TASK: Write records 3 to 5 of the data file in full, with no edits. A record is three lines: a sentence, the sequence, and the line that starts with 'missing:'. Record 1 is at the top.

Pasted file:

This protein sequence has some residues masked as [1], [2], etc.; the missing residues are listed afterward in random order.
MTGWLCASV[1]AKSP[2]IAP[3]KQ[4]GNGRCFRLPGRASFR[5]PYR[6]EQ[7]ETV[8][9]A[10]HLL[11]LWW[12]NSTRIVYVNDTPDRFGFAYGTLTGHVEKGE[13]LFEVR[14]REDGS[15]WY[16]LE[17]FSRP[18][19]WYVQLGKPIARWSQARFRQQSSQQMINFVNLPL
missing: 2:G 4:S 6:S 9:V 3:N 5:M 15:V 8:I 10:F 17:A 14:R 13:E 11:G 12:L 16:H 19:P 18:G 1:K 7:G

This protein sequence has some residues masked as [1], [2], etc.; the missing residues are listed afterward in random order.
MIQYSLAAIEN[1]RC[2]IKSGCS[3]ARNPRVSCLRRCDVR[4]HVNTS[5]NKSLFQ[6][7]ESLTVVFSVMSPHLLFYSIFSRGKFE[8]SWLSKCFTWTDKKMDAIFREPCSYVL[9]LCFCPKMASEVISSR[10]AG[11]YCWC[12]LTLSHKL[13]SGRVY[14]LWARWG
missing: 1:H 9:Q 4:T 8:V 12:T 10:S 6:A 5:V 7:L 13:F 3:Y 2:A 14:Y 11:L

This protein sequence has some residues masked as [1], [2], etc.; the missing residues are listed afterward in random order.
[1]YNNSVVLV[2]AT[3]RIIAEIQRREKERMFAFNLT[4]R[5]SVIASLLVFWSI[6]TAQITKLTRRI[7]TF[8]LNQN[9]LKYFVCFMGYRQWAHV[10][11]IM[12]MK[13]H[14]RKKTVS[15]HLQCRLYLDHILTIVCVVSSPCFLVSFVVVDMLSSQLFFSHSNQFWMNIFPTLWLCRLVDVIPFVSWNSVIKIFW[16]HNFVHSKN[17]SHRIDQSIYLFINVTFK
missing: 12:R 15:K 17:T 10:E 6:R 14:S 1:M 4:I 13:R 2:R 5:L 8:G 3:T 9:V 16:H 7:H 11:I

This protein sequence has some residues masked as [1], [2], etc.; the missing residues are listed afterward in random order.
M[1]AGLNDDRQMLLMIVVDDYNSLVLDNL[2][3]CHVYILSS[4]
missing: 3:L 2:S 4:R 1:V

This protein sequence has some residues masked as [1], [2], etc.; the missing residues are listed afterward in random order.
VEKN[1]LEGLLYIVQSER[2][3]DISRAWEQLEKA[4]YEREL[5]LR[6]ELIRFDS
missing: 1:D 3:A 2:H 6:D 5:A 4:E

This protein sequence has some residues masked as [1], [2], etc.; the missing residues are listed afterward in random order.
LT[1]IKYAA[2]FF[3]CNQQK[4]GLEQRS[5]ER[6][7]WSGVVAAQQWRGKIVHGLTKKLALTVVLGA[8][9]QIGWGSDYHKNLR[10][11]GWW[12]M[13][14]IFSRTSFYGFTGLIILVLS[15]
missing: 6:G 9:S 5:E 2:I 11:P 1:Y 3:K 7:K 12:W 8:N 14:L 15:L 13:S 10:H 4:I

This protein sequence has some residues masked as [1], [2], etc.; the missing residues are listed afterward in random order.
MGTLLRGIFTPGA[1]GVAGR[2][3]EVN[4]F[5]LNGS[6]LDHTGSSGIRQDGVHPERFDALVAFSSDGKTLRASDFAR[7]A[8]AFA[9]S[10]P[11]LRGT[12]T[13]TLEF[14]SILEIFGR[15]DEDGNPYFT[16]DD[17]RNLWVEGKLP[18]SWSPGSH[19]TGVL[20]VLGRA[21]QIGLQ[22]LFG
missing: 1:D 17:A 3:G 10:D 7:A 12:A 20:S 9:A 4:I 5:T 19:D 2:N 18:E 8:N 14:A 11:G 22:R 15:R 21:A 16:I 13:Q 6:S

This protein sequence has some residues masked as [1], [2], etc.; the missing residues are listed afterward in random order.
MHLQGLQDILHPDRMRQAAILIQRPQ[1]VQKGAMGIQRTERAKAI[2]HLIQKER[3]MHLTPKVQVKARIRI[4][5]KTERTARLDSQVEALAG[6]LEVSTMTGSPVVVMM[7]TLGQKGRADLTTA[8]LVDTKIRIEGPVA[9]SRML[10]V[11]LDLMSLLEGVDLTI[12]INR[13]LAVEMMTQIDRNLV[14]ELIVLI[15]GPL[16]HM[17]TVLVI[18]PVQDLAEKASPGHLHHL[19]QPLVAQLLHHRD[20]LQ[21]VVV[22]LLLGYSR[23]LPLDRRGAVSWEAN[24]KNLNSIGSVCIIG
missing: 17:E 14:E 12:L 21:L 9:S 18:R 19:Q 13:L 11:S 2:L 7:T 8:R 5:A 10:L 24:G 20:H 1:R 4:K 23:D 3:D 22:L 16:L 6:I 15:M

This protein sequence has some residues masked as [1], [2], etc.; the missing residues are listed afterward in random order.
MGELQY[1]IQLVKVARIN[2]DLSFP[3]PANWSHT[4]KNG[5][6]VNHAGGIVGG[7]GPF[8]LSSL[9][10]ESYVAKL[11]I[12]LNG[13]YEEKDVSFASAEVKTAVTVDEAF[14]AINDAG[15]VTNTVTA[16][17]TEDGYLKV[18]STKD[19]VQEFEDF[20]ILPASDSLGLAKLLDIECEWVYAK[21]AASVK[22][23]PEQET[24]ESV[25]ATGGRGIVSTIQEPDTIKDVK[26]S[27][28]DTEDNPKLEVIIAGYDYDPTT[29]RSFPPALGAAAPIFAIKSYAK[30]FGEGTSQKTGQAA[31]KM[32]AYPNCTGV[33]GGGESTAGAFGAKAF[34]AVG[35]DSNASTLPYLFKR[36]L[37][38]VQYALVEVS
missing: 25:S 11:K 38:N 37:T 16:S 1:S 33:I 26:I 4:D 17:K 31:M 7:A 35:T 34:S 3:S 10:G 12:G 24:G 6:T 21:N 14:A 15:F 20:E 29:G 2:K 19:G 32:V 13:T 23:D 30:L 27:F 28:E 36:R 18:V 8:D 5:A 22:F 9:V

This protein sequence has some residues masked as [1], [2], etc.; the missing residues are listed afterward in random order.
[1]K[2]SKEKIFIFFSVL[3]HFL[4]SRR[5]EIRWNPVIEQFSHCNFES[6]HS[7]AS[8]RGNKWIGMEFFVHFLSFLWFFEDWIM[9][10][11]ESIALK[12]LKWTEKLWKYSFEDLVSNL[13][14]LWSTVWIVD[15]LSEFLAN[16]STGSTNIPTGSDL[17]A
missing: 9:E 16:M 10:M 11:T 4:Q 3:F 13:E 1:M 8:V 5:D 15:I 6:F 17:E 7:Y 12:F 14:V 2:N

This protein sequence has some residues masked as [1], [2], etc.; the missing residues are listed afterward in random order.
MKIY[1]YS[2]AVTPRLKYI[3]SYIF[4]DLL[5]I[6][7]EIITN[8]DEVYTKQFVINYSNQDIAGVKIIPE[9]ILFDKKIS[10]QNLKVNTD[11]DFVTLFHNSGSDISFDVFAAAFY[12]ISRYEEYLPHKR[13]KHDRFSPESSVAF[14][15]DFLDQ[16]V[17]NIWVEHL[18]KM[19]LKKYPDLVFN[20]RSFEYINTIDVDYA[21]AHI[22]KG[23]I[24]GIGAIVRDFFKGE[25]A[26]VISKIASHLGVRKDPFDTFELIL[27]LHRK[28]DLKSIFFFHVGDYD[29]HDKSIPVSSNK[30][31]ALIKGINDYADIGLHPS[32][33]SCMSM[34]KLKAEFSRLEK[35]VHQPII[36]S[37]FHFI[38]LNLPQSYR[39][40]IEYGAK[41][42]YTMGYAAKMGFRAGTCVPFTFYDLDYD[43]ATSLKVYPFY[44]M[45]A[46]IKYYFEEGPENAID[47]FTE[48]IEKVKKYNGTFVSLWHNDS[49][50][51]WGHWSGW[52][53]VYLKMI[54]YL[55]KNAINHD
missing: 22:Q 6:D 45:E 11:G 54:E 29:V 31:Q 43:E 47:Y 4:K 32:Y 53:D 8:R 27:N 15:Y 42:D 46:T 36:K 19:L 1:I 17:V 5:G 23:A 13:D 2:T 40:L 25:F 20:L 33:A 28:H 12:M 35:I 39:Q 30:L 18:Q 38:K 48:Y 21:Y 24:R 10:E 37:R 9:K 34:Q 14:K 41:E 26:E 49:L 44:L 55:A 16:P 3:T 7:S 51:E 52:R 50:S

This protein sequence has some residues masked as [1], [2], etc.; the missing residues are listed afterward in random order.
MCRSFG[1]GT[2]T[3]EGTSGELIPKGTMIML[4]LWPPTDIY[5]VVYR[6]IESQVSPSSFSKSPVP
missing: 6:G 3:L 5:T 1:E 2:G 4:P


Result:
This protein sequence has some residues masked as [1], [2], etc.; the missing residues are listed afterward in random order.
[1]YNNSVVLV[2]AT[3]RIIAEIQRREKERMFAFNLT[4]R[5]SVIASLLVFWSI[6]TAQITKLTRRI[7]TF[8]LNQN[9]LKYFVCFMGYRQWAHV[10][11]IM[12]MK[13]H[14]RKKTVS[15]HLQCRLYLDHILTIVCVVSSPCFLVSFVVVDMLSSQLFFSHSNQFWMNIFPTLWLCRLVDVIPFVSWNSVIKIFW[16]HNFVHSKN[17]SHRIDQSIYLFINVTFK
missing: 12:R 15:K 17:T 10:E 6:R 14:S 1:M 4:I 13:R 2:R 5:L 8:G 3:T 9:V 16:H 7:H 11:I

This protein sequence has some residues masked as [1], [2], etc.; the missing residues are listed afterward in random order.
M[1]AGLNDDRQMLLMIVVDDYNSLVLDNL[2][3]CHVYILSS[4]
missing: 3:L 2:S 4:R 1:V

This protein sequence has some residues masked as [1], [2], etc.; the missing residues are listed afterward in random order.
VEKN[1]LEGLLYIVQSER[2][3]DISRAWEQLEKA[4]YEREL[5]LR[6]ELIRFDS
missing: 1:D 3:A 2:H 6:D 5:A 4:E